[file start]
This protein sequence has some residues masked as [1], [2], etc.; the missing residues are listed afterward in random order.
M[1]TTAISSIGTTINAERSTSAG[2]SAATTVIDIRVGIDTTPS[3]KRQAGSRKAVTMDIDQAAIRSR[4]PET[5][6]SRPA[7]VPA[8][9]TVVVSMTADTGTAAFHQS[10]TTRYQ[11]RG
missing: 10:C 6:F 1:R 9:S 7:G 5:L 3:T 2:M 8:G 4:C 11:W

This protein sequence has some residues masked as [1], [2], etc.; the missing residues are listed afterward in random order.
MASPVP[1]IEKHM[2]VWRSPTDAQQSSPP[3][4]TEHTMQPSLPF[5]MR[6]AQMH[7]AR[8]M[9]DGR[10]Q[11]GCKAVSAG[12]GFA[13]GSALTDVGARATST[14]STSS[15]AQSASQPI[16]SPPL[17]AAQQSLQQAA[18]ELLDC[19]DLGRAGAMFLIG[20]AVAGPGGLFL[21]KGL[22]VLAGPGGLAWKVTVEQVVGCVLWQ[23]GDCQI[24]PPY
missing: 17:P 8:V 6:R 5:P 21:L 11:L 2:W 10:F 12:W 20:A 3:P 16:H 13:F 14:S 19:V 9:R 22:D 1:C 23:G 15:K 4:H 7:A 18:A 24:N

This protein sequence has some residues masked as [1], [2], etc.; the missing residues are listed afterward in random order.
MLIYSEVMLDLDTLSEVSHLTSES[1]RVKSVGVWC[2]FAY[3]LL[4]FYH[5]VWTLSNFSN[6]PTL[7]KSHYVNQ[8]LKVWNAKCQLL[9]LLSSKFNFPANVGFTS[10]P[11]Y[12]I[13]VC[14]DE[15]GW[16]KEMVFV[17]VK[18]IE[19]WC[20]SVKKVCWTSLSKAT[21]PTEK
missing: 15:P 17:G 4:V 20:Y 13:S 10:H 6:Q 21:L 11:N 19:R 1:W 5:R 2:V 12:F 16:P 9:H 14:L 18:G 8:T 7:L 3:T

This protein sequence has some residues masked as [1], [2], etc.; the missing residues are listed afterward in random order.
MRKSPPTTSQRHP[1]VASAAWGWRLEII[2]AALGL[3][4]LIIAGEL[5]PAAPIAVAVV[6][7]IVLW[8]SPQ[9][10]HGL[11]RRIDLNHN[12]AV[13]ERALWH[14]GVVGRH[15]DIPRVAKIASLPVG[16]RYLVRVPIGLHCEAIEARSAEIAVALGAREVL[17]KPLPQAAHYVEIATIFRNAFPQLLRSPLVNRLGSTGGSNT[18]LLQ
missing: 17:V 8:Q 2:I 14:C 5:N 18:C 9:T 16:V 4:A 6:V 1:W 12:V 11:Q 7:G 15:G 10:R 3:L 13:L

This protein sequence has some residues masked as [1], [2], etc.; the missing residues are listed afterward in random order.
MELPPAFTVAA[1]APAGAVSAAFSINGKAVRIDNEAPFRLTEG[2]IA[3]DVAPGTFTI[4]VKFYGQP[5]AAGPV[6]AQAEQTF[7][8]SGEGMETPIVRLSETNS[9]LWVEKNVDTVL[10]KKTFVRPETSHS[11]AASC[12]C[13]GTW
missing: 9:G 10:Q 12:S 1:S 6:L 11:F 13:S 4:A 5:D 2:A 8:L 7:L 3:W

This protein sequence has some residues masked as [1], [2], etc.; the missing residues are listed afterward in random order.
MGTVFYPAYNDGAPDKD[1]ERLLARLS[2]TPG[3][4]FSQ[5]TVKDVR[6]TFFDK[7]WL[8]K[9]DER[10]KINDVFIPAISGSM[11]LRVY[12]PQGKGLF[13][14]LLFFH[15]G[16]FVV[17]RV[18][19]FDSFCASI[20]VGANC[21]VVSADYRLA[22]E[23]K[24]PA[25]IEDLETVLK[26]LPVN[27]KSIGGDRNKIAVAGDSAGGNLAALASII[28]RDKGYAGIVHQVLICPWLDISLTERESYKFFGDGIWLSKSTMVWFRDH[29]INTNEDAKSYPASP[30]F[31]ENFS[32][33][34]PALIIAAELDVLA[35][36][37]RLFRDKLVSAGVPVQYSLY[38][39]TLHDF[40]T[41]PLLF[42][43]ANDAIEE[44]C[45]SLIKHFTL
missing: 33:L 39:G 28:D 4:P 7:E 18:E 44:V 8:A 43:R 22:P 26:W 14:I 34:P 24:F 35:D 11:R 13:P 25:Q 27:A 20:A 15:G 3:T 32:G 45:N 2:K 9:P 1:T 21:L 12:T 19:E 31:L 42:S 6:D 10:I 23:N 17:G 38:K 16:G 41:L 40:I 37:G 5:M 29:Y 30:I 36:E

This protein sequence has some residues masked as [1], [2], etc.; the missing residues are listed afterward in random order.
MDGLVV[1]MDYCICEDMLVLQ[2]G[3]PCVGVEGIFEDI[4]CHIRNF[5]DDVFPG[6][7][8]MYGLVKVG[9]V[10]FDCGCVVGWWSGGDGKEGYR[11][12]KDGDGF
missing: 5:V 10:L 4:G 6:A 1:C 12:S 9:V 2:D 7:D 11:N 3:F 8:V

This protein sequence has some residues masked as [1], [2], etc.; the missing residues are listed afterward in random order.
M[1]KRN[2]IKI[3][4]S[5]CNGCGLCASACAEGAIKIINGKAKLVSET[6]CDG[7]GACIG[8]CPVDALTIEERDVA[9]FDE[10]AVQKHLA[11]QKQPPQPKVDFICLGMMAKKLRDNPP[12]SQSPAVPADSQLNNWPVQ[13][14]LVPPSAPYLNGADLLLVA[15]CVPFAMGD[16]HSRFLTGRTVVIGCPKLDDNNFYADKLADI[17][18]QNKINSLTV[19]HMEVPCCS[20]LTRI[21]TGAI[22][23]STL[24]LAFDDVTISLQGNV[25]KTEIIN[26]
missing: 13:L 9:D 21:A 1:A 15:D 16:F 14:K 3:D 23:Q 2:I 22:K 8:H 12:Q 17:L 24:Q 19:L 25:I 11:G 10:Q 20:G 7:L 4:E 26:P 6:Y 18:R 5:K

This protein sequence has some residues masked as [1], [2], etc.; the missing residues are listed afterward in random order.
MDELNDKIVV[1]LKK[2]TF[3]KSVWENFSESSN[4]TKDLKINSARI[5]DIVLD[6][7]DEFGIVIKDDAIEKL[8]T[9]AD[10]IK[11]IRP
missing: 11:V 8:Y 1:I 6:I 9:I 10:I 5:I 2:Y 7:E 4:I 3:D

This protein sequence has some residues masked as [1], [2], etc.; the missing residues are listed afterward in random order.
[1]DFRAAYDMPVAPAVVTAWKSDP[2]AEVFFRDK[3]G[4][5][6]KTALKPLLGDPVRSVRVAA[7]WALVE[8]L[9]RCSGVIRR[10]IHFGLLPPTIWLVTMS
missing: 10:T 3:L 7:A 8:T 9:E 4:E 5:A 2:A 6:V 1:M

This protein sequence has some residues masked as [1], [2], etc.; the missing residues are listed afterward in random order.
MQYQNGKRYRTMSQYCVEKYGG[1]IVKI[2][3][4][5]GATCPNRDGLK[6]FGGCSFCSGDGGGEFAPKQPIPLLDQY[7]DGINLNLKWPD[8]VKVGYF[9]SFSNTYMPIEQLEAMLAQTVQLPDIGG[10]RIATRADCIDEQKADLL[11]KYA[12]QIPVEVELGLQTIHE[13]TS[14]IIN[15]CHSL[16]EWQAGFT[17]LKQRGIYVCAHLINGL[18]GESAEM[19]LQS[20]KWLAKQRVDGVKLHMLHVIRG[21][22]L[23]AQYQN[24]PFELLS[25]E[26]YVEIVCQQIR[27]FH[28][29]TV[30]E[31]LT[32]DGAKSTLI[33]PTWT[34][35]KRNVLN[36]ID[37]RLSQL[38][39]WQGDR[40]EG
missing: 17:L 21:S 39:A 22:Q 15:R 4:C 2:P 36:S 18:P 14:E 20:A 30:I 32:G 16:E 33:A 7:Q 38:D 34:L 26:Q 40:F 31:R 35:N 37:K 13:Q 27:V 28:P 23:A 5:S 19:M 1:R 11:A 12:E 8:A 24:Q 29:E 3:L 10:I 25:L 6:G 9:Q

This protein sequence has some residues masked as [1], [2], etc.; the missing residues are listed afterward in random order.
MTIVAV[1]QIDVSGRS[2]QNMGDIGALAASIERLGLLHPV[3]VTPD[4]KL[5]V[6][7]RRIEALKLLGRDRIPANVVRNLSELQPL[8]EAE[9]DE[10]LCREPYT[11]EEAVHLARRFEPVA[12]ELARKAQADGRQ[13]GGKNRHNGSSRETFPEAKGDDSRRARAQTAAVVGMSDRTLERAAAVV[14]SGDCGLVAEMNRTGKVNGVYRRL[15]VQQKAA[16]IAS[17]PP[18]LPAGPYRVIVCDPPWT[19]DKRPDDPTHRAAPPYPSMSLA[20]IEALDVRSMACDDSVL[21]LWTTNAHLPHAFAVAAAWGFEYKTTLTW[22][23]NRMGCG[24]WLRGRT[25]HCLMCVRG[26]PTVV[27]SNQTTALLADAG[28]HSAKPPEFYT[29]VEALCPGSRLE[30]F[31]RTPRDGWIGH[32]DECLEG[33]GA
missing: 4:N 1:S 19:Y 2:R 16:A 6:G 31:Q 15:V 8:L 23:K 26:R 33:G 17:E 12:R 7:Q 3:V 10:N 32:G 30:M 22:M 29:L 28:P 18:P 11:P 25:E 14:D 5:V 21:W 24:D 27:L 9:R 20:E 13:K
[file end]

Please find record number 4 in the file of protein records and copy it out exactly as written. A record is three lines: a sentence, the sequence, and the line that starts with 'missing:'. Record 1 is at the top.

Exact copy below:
This protein sequence has some residues masked as [1], [2], etc.; the missing residues are listed afterward in random order.
MRKSPPTTSQRHP[1]VASAAWGWRLEII[2]AALGL[3][4]LIIAGEL[5]PAAPIAVAVV[6][7]IVLW[8]SPQ[9][10]HGL[11]RRIDLNHN[12]AV[13]ERALWH[14]GVVGRH[15]DIPRVAKIASLPVG[16]RYLVRVPIGLHCEAIEARSAEIAVALGAREVL[17]KPLPQAAHYVEIATIFRNAFPQLLRSPLVNRLGSTGGSNT[18]LLQ
missing: 17:V 8:Q 2:I 14:C 5:N 18:C 9:T 16:V 4:A 6:V 1:W 12:V 11:Q 7:G 15:G 10:R 3:L 13:L